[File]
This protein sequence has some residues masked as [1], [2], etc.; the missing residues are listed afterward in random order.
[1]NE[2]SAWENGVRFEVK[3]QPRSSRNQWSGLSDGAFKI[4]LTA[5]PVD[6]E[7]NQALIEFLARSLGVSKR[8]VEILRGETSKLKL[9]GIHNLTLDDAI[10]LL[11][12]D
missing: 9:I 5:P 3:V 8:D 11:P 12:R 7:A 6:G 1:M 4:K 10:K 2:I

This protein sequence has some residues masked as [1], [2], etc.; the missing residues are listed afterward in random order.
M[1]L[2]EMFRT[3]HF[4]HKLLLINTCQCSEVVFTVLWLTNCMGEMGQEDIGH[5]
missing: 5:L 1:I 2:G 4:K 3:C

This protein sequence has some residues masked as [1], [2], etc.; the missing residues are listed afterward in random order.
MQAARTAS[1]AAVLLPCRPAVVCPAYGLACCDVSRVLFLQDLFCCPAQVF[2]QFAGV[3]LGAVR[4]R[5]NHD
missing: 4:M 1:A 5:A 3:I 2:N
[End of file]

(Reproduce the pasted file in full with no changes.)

This protein sequence has some residues masked as [1], [2], etc.; the missing residues are listed afterward in random order.
[1]NE[2]SAWENGVRFEVK[3]QPRSSRNQWSGLSDGAFKI[4]LTA[5]PVD[6]E[7]NQALIEFLARSLGVSKR[8]VEILRGETSKLKL[9]GIHNLTLDDAI[10]LL[11][12]D
missing: 9:I 5:P 3:V 8:D 11:P 12:R 7:A 6:G 1:M 4:K 10:K 2:I

This protein sequence has some residues masked as [1], [2], etc.; the missing residues are listed afterward in random order.
M[1]L[2]EMFRT[3]HF[4]HKLLLINTCQCSEVVFTVLWLTNCMGEMGQEDIGH[5]
missing: 5:L 1:I 2:G 4:K 3:C

This protein sequence has some residues masked as [1], [2], etc.; the missing residues are listed afterward in random order.
MQAARTAS[1]AAVLLPCRPAVVCPAYGLACCDVSRVLFLQDLFCCPAQVF[2]QFAGV[3]LGAVR[4]R[5]NHD
missing: 4:M 1:A 5:A 3:I 2:N